There’s something special about repeatable content in World of Warcraft. The dungeons and raids that we’ve always known are played hundreds of times by each player over the course of the expansion, and they’re expected to be fun and interesting each time.

Diablo 3 trades out the handcrafted experience of dungeons for a more random option in its Rifts. Not every Rift is great, but the potential for fun is always extremely high. Battle for Azeroth, WoW’s seventh expansion, aims to combine the best of both worlds with the brand-new Island Expeditions feature.

Polygon was given the opportunity to test out Island Expeditions on Blizzard’s campus earlier this week, and the demo didn’t disappoint.

The demo drops you onto an island — with far more archetypes in the rotation when BFA releases — and asks you to complete a simple task: collect 6,000 Azurite, the new power mineral native to the planet. The catch comes when you realize the Expedition is a race against the other faction. Whoever collects their Azurite the fastest wins.


My crew had an interesting composition: a Warrior tank, a Demon Hunter tank and a Warlock. The Expeditions are role-agnostic, meaning it doesn’t matter if you have three tanks, three healers, three DPS or the famed Holy Trinity, you should be able to complete the Island.

Because we had two tanks, it changed how we were able to play. We killed slow but we could pull targets fast and fight forever. And our caster didn’t have to worry about dealing with any threats.

The composition we were up against was a group of holy Draenei. They were controlled by Blizzard’s new “Clever AI,” meant to replicate real players with real objectives. When we crossed their path, we certainly didn’t mistake them for human, but they were far more formidable than the “walk up, hit face” AI that players have seen for years.

Our crew was rolling along the beach, collecting Azurite, and decided to go raid a pirate ship anchored off of a small dock. As we got close, we noticed some glowing hammers spinning off of the ship; the Alliance. “Oh, they already took it,” one of us said before charging headfirst into the enemy. Before we could space out into our rotations, the AI kicked back and took us out quickly. The healer ran away from the tank, their mage targeted our Warlock, and their tank kept our tanks from getting to their backline.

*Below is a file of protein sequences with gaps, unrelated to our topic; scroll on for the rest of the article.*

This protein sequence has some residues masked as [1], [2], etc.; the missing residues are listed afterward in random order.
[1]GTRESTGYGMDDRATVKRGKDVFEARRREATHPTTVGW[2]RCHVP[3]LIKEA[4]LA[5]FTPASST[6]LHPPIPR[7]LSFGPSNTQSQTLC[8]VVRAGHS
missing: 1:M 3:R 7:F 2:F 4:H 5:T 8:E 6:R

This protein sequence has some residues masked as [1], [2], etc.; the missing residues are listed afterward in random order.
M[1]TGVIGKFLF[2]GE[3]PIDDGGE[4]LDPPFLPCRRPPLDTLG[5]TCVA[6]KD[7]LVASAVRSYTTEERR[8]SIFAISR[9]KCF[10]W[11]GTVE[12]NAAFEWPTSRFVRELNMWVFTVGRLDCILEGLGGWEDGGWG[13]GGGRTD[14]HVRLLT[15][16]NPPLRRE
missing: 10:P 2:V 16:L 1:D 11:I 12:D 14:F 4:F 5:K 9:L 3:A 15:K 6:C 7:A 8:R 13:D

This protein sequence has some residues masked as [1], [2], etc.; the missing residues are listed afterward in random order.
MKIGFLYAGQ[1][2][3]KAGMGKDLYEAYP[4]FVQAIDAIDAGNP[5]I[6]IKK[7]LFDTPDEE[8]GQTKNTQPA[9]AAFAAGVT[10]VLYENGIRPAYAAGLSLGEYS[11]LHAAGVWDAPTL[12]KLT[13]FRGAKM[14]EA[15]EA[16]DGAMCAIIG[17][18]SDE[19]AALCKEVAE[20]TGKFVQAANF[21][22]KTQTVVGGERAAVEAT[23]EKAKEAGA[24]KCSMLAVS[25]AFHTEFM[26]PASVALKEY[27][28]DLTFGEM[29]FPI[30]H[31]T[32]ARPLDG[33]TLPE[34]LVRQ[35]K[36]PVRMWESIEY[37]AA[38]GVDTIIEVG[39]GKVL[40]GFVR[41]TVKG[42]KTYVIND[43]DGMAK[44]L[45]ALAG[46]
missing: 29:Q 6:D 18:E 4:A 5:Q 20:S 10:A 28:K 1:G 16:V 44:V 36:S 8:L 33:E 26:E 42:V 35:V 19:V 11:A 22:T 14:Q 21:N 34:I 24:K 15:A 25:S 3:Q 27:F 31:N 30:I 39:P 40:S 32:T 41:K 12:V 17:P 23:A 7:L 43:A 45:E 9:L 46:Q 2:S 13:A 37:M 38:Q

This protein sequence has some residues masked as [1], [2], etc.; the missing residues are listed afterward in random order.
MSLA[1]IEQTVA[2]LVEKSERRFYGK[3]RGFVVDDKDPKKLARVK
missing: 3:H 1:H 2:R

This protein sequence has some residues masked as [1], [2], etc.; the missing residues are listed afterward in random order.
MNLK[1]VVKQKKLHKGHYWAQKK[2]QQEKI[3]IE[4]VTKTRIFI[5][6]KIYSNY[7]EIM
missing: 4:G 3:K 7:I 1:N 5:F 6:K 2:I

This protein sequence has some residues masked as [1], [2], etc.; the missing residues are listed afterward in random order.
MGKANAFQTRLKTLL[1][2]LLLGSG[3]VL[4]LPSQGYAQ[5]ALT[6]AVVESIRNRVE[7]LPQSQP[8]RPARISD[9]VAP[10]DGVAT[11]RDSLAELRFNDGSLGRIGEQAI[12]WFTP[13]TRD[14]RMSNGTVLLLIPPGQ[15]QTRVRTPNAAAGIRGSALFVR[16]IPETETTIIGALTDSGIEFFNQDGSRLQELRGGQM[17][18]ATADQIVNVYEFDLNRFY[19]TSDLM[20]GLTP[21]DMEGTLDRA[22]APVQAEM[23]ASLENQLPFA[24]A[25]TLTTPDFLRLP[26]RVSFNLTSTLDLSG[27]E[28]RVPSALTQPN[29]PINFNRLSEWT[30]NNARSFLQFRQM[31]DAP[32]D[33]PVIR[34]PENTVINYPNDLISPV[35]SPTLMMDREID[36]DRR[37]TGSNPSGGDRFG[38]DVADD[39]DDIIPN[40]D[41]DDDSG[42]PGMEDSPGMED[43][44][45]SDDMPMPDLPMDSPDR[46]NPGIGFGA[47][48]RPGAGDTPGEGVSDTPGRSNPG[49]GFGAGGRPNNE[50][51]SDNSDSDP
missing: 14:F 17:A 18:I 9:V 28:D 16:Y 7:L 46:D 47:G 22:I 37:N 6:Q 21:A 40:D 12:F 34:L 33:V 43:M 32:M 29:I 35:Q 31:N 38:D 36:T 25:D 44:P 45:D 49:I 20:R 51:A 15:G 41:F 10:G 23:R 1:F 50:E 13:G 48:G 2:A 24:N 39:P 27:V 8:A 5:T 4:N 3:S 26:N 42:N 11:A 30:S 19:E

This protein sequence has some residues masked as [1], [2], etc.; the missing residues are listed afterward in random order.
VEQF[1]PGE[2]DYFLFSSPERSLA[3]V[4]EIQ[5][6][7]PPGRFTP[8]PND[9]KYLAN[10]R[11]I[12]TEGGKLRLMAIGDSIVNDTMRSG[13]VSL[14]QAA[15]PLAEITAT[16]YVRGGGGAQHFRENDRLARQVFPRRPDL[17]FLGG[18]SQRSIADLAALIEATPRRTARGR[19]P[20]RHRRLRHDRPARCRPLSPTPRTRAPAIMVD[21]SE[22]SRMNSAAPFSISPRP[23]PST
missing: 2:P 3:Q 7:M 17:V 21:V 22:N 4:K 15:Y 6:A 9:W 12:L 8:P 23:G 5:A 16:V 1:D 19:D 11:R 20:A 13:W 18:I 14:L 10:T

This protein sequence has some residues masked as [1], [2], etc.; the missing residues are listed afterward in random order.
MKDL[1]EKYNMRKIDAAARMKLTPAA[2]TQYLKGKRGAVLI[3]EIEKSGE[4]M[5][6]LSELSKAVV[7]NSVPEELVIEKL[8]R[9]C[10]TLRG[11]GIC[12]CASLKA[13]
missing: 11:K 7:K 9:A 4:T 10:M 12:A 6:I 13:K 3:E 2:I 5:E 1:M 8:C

Before we knew it, we were wiped.


Surprised by the AI, we spawned across the island and moved forward, opting to go over the hill in the center of the landmass rather than along the beach. We fought some more big mobs and took out elite enemies easily. Despite our earlier setback, we were winning the Azurite war.

We moved down the other side of the hill and onto the beach across from our spawn point. There was some kind of event going on here and Azurite was sticking way above ground, complete with lightning crackling from the mineral’s tip. Giant beasts made of the stuff even surrounded the crystals, ready to defend their home. With dollar signs in our eyes, we stormed in and took out the monsters, saving the biggest beast for last.

As we turned to pull the final monster and claim the Azurite for ourselves, the Alliance showed up again and attacked the elite. This tagged the beast, meaning that we wouldn’t get any credit even if we killed it. Instead, we opted to fight the Alliance once again.

This time we took the fight seriously, our caster focused on their healer while one of the tanks interrupted their healing abilities. The enemy tank was too busy dealing with the big monster they pulled to actually focus on fighting us. The pressure of our team and the monsters the Alliance had challenged proved too much for them and we took them all down. The monster, still low on health, became tagged to us. We killed it and the beach began to change.

Where the island had been tropical, it was now ablaze with fire elementals. Our tanks looked around the beach while the Warlock clicked on a new portal, teleporting them to a Fireland far away. Seeing we were separated, the Alliance returned from their respawns and took us out one by one.


Once we respawned, we regrouped and decided to return to the flaming beach. The Azurite race was coming to a close and both teams were close to the finish line. As we went back over the hill, it became clear that the entire island was now on fire, not just the beach. We rolled from one side to the other, pulling fire enemies with us.

The Alliance was still on the other side, cleaning up the flaming mess that the beach had become. As we slammed into them with our trail of flame lords behind us, it became clear that the fight would be too close to risk.

Instead of facing them head-on, our Warlock made a call in chat to jump into the portal. All three players entered and faced down the flaming boss within, completely ignoring the Alliance threat on the other side of the dimension. As we took him down, we gained enough Azurite to win the battle and claim the island as our own.

We may have never mistaken them for human, but the AI’s tenacity made beating them deeply satisfying. And this was the AI at their easiest. We were only playing on the normal difficulty, but on Battle for Azeroth’s launch, the feature will promote Heroic and Mythic as well as a PvP variation.

Battle for Azeroth already has the great end-game features from Legion. Mythic-plus dungeons, raids and World Quests will be available for all level 120 players. But Island Expeditions offer something else entirely. Dungeons are fun because you learn and perfect them over the years of playing them, but Island Expeditions promise something almost completely different every time you play.

Source: Polygon